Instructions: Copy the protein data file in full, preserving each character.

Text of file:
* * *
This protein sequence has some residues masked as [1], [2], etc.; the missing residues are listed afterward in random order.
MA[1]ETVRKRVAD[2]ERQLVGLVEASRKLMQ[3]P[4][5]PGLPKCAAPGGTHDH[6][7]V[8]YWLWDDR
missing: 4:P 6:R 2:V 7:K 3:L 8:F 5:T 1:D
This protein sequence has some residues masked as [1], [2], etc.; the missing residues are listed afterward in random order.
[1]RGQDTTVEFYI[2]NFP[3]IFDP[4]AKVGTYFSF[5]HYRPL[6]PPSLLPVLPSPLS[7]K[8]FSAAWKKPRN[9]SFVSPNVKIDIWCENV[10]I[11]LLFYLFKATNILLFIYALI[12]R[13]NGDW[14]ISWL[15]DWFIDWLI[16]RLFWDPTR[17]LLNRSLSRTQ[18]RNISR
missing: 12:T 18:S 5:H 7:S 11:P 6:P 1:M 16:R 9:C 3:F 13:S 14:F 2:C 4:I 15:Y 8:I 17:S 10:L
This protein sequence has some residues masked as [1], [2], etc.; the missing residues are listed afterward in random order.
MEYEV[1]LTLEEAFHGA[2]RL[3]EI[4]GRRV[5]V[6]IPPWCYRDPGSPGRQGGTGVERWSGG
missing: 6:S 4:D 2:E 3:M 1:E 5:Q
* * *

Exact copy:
This protein sequence has some residues masked as [1], [2], etc.; the missing residues are listed afterward in random order.
MA[1]ETVRKRVAD[2]ERQLVGLVEASRKLMQ[3]P[4][5]PGLPKCAAPGGTHDH[6][7]V[8]YWLWDDR
missing: 4:P 6:R 2:V 7:K 3:L 8:F 5:T 1:D
This protein sequence has some residues masked as [1], [2], etc.; the missing residues are listed afterward in random order.
[1]RGQDTTVEFYI[2]NFP[3]IFDP[4]AKVGTYFSF[5]HYRPL[6]PPSLLPVLPSPLS[7]K[8]FSAAWKKPRN[9]SFVSPNVKIDIWCENV[10]I[11]LLFYLFKATNILLFIYALI[12]R[13]NGDW[14]ISWL[15]DWFIDWLI[16]RLFWDPTR[17]LLNRSLSRTQ[18]RNISR
missing: 12:T 18:S 5:H 7:S 11:P 6:P 1:M 16:R 9:C 3:F 13:S 14:F 2:C 4:I 15:Y 8:I 17:S 10:L
This protein sequence has some residues masked as [1], [2], etc.; the missing residues are listed afterward in random order.
MEYEV[1]LTLEEAFHGA[2]RL[3]EI[4]GRRV[5]V[6]IPPWCYRDPGSPGRQGGTGVERWSGG
missing: 6:S 4:D 2:E 3:M 1:E 5:Q